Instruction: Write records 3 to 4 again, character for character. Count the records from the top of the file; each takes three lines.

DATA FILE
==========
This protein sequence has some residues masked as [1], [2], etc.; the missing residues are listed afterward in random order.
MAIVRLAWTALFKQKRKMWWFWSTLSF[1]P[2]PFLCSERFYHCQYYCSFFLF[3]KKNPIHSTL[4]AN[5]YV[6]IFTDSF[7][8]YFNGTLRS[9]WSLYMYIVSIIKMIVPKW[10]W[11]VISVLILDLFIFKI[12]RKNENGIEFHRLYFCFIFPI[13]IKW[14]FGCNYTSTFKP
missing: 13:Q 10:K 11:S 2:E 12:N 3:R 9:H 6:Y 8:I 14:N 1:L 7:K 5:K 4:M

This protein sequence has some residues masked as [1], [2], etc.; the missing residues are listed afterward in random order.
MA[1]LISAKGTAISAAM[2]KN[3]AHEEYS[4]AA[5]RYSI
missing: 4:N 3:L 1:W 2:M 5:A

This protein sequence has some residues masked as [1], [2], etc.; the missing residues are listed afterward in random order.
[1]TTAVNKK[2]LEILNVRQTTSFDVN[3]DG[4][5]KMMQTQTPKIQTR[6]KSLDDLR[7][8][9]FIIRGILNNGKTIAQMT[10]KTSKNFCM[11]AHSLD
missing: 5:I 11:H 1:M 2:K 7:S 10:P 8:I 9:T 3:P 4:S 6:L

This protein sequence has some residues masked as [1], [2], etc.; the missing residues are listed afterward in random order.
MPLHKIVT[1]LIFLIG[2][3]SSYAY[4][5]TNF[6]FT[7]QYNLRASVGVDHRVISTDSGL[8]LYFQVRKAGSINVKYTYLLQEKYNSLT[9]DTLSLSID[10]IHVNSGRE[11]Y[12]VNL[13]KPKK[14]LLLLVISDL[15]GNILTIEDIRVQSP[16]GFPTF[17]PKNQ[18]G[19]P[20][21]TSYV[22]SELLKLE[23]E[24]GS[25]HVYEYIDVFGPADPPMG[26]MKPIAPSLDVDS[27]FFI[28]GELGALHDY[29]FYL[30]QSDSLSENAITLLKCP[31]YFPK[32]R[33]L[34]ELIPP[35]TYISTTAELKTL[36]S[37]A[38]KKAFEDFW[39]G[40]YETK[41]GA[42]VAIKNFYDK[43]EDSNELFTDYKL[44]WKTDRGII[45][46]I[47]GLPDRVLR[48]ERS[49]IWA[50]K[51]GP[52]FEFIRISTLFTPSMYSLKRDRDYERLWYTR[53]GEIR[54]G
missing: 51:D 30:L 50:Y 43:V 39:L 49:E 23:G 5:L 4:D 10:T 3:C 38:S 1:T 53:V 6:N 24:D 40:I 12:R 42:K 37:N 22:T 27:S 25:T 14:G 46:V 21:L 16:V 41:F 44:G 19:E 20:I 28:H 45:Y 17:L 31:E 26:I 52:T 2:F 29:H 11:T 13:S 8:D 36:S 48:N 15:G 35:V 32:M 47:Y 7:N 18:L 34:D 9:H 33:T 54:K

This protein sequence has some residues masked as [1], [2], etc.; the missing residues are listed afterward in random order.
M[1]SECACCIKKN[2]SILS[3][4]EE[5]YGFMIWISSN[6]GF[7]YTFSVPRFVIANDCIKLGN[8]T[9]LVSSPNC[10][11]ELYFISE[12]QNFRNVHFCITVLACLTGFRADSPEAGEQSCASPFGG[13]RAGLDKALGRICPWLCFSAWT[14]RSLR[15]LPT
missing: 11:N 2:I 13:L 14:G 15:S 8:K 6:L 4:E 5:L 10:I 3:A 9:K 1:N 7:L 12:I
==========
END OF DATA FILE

This protein sequence has some residues masked as [1], [2], etc.; the missing residues are listed afterward in random order.
[1]TTAVNKK[2]LEILNVRQTTSFDVN[3]DG[4][5]KMMQTQTPKIQTR[6]KSLDDLR[7][8][9]FIIRGILNNGKTIAQMT[10]KTSKNFCM[11]AHSLD
missing: 5:I 11:H 1:M 2:K 7:S 10:P 8:I 9:T 3:P 4:S 6:L

This protein sequence has some residues masked as [1], [2], etc.; the missing residues are listed afterward in random order.
MPLHKIVT[1]LIFLIG[2][3]SSYAY[4][5]TNF[6]FT[7]QYNLRASVGVDHRVISTDSGL[8]LYFQVRKAGSINVKYTYLLQEKYNSLT[9]DTLSLSID[10]IHVNSGRE[11]Y[12]VNL[13]KPKK[14]LLLLVISDL[15]GNILTIEDIRVQSP[16]GFPTF[17]PKNQ[18]G[19]P[20][21]TSYV[22]SELLKLE[23]E[24]GS[25]HVYEYIDVFGPADPPMG[26]MKPIAPSLDVDS[27]FFI[28]GELGALHDY[29]FYL[30]QSDSLSENAITLLKCP[31]YFPK[32]R[33]L[34]ELIPP[35]TYISTTAELKTL[36]S[37]A[38]KKAFEDFW[39]G[40]YETK[41]GA[42]VAIKNFYDK[43]EDSNELFTDYKL[44]WKTDRGII[45][46]I[47]GLPDRVLR[48]ERS[49]IWA[50]K[51]GP[52]FEFIRISTLFTPSMYSLKRDRDYERLWYTR[53]GEIR[54]G
missing: 51:D 30:L 50:Y 43:V 39:L 49:E 23:G 5:L 4:D 10:T 3:C 38:S 1:T 53:V 6:N 24:D 40:I 12:R 42:K 37:N 22:T 27:S 25:T 14:G 46:V 21:L 16:V 41:F 44:G 19:E 20:I 28:H 45:Y 17:L 31:E 26:I 52:T 2:F 29:H 11:T 13:S 8:D 36:S 48:N 15:G 35:V 32:M 47:Y 7:N 18:L 34:D 9:H 33:T 54:K